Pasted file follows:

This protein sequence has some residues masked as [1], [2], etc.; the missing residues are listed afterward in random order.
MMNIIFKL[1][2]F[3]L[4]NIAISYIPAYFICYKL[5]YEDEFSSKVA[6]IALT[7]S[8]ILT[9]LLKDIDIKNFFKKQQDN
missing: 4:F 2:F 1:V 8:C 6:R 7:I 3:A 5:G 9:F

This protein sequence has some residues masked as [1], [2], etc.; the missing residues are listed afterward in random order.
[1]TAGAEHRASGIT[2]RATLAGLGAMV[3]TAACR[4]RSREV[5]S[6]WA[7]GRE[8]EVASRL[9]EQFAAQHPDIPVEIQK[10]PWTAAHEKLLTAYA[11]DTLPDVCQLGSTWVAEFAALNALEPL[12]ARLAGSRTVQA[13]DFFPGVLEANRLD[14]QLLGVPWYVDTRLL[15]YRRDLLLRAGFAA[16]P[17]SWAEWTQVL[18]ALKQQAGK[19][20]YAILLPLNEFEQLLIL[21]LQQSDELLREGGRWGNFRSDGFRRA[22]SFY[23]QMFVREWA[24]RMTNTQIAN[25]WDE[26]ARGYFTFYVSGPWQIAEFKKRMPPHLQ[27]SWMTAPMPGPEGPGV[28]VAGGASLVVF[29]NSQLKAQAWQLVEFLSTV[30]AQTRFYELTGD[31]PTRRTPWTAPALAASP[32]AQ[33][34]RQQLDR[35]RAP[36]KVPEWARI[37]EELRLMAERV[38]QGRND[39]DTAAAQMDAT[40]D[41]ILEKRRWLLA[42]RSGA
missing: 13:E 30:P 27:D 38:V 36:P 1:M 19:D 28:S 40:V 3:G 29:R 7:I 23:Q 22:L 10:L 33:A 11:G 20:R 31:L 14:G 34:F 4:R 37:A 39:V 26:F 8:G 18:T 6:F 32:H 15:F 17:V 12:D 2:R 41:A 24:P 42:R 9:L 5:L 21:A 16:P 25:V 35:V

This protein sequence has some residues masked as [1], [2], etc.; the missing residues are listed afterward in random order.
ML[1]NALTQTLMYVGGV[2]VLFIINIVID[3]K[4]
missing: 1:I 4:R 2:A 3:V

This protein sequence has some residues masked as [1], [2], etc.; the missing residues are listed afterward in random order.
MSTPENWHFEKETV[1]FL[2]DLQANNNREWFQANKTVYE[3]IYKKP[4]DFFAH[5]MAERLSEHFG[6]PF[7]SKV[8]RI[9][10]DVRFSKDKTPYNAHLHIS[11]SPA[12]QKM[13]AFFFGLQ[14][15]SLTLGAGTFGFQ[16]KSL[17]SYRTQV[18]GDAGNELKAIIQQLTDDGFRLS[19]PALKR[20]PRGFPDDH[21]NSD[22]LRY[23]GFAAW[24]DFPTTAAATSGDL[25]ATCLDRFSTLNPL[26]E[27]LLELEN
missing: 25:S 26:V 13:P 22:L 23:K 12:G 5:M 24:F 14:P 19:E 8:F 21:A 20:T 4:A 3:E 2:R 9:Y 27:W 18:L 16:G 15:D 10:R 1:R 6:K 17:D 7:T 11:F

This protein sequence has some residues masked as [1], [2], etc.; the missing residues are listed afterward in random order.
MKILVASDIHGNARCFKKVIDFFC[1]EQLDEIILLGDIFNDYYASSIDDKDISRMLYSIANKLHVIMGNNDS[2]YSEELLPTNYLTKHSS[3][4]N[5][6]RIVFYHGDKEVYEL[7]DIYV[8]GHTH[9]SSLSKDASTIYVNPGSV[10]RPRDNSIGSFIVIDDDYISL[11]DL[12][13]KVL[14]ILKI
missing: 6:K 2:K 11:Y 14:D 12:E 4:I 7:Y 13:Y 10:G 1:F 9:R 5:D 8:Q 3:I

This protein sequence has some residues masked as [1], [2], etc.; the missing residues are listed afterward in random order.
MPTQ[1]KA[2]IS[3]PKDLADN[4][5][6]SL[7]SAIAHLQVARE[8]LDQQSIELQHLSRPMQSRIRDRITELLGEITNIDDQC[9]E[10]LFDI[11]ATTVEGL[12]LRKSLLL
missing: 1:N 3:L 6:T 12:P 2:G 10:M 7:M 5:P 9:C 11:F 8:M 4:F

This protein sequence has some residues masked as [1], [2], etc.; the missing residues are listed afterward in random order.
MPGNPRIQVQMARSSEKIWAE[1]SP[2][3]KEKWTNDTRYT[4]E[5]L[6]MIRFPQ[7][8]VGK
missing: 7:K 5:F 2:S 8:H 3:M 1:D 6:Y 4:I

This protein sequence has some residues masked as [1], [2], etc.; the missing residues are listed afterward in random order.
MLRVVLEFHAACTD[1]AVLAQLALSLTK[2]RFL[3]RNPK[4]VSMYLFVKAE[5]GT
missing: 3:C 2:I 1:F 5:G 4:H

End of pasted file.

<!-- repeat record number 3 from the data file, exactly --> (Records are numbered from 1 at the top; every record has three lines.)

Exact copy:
This protein sequence has some residues masked as [1], [2], etc.; the missing residues are listed afterward in random order.
ML[1]NALTQTLMYVGGV[2]VLFIINIVID[3]K[4]
missing: 1:I 4:R 2:A 3:V